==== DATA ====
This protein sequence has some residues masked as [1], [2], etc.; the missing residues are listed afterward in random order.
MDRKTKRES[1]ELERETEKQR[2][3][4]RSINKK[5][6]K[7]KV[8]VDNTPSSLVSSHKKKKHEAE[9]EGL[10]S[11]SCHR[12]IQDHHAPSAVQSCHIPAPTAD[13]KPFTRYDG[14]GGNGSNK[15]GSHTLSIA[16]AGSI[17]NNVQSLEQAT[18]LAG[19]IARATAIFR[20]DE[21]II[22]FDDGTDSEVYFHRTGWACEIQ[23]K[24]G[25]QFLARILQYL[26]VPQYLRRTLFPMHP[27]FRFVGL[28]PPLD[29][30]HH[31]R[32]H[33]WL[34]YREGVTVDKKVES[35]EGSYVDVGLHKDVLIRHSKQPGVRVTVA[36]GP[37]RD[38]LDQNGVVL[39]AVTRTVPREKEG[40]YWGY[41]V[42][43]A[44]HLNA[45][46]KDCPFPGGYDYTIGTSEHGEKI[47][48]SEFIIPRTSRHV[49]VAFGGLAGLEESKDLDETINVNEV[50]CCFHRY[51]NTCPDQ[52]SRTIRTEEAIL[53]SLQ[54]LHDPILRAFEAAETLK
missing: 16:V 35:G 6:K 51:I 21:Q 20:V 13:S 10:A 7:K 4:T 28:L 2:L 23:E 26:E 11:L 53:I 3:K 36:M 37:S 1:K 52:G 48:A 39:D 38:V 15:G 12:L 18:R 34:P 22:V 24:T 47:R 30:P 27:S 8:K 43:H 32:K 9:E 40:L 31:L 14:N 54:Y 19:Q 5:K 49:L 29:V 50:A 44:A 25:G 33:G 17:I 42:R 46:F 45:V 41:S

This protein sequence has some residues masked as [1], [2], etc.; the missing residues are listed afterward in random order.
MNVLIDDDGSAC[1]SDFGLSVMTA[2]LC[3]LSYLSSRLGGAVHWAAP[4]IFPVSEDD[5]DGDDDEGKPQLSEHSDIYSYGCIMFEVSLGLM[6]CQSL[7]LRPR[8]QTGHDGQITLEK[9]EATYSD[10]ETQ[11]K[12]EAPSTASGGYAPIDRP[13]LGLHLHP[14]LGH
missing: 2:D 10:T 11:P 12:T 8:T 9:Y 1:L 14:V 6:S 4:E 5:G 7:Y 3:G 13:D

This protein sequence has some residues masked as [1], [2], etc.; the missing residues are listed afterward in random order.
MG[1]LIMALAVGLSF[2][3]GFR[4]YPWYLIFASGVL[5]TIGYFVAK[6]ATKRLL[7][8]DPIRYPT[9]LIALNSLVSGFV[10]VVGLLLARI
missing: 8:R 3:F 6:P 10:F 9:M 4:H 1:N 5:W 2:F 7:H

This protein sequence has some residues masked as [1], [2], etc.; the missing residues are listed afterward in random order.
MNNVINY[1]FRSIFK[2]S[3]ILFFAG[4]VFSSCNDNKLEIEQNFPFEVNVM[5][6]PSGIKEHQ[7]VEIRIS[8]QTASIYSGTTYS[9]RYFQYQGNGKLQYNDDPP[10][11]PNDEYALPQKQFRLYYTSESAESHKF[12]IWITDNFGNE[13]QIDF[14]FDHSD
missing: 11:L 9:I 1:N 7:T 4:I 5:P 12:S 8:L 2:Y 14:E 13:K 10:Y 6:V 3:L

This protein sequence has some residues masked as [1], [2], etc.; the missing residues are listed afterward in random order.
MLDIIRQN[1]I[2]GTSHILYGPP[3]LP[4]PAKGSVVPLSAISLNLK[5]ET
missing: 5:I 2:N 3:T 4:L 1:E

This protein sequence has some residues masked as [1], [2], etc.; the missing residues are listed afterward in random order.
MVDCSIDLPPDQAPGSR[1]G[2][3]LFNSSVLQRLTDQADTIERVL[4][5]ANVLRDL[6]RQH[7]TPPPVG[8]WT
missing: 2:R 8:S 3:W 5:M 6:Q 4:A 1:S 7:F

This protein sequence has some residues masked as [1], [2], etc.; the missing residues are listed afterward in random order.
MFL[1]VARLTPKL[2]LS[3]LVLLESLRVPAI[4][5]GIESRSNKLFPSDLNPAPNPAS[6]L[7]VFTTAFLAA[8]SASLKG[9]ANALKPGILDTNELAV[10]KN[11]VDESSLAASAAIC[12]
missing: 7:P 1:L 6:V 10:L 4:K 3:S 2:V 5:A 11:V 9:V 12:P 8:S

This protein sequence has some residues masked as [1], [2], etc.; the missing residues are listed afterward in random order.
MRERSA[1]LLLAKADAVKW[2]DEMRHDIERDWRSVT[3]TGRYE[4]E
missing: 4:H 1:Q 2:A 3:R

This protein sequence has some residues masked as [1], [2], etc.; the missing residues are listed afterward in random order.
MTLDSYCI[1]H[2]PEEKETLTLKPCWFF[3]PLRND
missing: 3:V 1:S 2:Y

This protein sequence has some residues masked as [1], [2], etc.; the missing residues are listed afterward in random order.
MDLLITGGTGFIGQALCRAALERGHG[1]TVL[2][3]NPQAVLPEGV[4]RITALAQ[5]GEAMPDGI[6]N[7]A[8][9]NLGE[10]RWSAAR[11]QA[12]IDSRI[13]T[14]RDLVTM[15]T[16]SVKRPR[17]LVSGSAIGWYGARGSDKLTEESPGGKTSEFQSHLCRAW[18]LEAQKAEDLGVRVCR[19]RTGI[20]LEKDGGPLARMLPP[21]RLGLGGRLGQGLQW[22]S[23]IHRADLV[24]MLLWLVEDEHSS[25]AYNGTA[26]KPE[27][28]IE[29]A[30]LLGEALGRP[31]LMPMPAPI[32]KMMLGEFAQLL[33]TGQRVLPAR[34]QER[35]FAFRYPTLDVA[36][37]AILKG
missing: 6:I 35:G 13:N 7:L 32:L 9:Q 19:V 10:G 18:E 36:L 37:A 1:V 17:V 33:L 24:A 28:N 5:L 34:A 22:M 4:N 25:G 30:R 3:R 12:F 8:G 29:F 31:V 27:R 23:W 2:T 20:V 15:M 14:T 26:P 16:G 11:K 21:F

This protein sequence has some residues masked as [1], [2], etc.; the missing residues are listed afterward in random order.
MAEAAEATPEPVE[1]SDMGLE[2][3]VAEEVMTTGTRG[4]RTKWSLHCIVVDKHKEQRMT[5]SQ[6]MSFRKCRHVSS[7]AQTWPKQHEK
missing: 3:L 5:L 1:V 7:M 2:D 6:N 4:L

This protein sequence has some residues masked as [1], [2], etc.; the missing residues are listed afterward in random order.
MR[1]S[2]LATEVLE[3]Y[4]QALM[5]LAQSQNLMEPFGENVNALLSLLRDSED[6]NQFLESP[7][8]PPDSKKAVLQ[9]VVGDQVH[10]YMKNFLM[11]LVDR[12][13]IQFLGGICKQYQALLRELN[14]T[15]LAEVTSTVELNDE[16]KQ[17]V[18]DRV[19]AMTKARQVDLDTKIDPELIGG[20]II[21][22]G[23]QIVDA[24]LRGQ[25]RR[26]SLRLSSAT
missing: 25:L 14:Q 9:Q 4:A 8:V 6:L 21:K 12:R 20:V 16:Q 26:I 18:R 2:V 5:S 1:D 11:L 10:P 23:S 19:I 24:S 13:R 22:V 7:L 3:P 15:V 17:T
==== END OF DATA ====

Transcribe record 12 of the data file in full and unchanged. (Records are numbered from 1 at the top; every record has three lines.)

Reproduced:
This protein sequence has some residues masked as [1], [2], etc.; the missing residues are listed afterward in random order.
MR[1]S[2]LATEVLE[3]Y[4]QALM[5]LAQSQNLMEPFGENVNALLSLLRDSED[6]NQFLESP[7][8]PPDSKKAVLQ[9]VVGDQVH[10]YMKNFLM[11]LVDR[12][13]IQFLGGICKQYQALLRELN[14]T[15]LAEVTSTVELNDE[16]KQ[17]V[18]DRV[19]AMTKARQVDLDTKIDPELIGG[20]II[21][22]G[23]QIVDA[24]LRGQ[25]RR[26]SLRLSSAT
missing: 25:L 14:Q 9:Q 4:A 8:V 6:L 21:K 12:R 20:V 16:Q 26:I 18:R 2:V 5:S 1:D 11:L 10:P 23:S 19:I 24:S 13:R 22:V 7:L 3:P 15:V 17:T